Monday, March 29, 2010

The LORD Our Righteousness

“‘The days are coming,’ declares the Lord, ‘when I will fulfill the gracious promise I made to the house of Israel and to the house of Judah.

“‘In those days and at that time

I will make a righteous Branch sprout from David’s line;

he will do what is just and right in the land.

In those days Judah will be saved

and Jerusalem will live in safety.

This is the name by which [he] will be called:

The Lord Our Righteousness.’”

~Jeremiah 33:14-16 (NIV).

This is the prophesy of the coming Messiah, fulfilled in Jesus. It also calls forth to another day—the second coming or Parousia.

It is a frustratingly sad reality for Jeremiah to see the kingly Davidic line and the city of Jerusalem continue to go to rack and ruin—yet, the future hope in this part of Jeremiah is compelling. It takes us back to 23:5-6; indeed, this section above is more or less a repeat of that one. The City for whom no one cared (Jer. 30:17) is now (then) destined to have an eternal Carer.

The prophesy of Christ, in Jeremiah’s context, should always be read with the backdrop of the then present calamities in mind. Monarchs like Zedekiah failed ingloriously, but Jeremiah sees a day when the Lord will raise up a Davidic king—in Isaiah, a king for all humankind (66:21)—who “will never fail” (Jer. 33:17).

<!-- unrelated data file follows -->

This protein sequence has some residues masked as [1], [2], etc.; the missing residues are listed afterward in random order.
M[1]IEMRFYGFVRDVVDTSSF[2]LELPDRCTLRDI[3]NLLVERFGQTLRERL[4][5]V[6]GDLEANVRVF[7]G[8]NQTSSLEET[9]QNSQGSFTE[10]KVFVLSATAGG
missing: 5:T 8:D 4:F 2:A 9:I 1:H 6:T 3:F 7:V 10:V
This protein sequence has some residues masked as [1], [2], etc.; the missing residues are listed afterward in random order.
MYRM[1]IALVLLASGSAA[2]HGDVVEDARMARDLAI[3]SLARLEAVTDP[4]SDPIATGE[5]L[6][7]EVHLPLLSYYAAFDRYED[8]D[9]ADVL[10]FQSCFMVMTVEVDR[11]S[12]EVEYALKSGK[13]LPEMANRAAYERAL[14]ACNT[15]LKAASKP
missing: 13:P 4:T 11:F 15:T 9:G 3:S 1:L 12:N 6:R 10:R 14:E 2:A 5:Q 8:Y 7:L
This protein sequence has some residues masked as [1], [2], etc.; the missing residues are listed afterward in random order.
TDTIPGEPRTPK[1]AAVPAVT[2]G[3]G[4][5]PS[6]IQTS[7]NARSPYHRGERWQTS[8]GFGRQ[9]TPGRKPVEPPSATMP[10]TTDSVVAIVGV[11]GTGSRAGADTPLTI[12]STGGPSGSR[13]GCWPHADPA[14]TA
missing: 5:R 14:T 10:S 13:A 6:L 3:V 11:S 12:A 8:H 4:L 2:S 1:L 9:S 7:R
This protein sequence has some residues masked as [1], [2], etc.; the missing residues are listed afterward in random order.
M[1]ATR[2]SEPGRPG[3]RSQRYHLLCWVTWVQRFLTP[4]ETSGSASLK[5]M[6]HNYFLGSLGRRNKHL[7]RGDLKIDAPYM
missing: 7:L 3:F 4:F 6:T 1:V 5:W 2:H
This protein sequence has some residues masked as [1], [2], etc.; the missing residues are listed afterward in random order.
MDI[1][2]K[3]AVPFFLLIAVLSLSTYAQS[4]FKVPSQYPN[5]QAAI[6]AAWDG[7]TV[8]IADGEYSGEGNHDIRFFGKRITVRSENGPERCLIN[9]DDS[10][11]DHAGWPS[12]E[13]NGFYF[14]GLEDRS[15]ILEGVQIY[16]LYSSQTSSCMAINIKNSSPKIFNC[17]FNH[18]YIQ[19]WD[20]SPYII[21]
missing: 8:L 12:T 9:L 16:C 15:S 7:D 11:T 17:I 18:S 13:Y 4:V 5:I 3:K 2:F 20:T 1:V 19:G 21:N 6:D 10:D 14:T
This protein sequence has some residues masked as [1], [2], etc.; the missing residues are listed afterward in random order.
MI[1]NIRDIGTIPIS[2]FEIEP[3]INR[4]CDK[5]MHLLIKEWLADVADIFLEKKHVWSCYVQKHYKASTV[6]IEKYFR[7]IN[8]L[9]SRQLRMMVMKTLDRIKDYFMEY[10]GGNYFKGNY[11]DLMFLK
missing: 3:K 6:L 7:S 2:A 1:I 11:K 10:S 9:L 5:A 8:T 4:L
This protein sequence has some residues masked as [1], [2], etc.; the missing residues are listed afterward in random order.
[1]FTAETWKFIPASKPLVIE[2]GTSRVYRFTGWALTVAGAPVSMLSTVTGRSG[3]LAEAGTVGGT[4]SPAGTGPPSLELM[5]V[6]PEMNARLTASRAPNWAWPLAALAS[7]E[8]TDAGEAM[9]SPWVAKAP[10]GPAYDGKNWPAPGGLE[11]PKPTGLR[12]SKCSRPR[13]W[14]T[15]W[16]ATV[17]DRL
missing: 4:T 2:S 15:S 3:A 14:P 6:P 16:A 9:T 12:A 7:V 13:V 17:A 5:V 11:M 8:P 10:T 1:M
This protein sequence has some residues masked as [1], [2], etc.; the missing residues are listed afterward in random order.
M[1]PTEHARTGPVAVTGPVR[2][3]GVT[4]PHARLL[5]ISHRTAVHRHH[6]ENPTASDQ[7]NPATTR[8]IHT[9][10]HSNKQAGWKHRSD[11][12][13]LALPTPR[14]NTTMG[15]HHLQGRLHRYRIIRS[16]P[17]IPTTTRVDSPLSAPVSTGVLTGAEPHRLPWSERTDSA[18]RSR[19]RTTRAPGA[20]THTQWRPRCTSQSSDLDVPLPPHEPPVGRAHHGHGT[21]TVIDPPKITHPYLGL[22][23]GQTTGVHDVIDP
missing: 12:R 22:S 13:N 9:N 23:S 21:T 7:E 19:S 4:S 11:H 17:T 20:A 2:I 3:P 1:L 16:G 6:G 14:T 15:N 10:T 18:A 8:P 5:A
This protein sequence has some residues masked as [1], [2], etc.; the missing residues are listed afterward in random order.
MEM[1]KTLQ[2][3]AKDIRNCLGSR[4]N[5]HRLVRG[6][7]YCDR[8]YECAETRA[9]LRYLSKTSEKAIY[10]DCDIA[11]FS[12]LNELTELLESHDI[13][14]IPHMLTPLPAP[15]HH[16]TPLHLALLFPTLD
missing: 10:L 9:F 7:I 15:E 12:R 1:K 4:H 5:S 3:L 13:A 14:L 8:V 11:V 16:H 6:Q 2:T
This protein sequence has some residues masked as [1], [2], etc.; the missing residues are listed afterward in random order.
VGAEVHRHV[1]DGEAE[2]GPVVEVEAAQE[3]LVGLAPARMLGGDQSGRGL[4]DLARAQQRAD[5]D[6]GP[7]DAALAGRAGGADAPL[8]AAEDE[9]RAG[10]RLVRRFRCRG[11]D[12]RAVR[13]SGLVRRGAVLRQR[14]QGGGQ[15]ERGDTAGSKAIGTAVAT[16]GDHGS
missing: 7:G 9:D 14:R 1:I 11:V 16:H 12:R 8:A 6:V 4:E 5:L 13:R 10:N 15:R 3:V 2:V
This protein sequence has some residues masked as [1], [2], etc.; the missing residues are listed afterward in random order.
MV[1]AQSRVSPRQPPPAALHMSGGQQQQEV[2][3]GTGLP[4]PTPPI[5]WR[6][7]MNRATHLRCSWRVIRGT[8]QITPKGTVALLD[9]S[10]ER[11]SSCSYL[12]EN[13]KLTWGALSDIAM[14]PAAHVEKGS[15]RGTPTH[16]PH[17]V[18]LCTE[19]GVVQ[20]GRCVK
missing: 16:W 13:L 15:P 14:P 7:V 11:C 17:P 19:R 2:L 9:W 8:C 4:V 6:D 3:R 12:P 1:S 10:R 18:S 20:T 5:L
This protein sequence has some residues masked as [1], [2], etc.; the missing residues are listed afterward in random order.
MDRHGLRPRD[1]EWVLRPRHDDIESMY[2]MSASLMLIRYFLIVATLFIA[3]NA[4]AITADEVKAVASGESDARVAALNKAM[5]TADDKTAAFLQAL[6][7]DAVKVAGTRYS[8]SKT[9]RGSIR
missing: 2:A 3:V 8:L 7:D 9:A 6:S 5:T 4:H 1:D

We can draw two things at least from the passage above with regard to, “The Lord Our Righteousness”:

1. At this time—which for us is both a present and future reality—we can and will be saved. This is wonderful news for us that we can hardly celebrate enough.

2. We own rights to the name Righteousness, for the linkages made to the Lord, even though it is not fully our own. God, in Jesus, is guarantor of the Spiritually-saving transaction and relationship. Without God we’re not in the least bit righteous; with him, we are and can be in deed.

Perhaps most of all this prophesy sets forth a vision for the true King to take reign; to reclaim his creation—as was originally designed.

Leadership: looking both back to Jeremiah’s time and then forward to now we see all throughout history examples replete in both good and bad. The good rulers always led with a strong moral front. Morality and leadership go hand in hand. For Jeremiah there was nothing to write home about; even for us, our leaders mightn’t inspire much hope in us at times. But, we have a great Leader in Jesus. He is in control. In this we can see our futures are not so bleak.

The true King, Our Righteousness, gives us the keys to real success—on God’s terms—and we love being beneficiaries where we can live in safety; where justice and righteousness reign. And that occurs to a certain degree—even at times to a great extent—in this world.

How much greater again then will it be when Jesus comes for the second and final time?

© 2010 S. J. Wickham.


Derek Kidner, The Message of Jeremiah – The Bible Speaks Today (Leicester, England: InterVarsity Press, 1987), p. 114-15.

J. Andrew Dearman, Jeremiah-Lamentations – The NIV Application Commentary (Grand Rapids, Michigan: Zondervan, 2002), pp. 218-23; 304-07.

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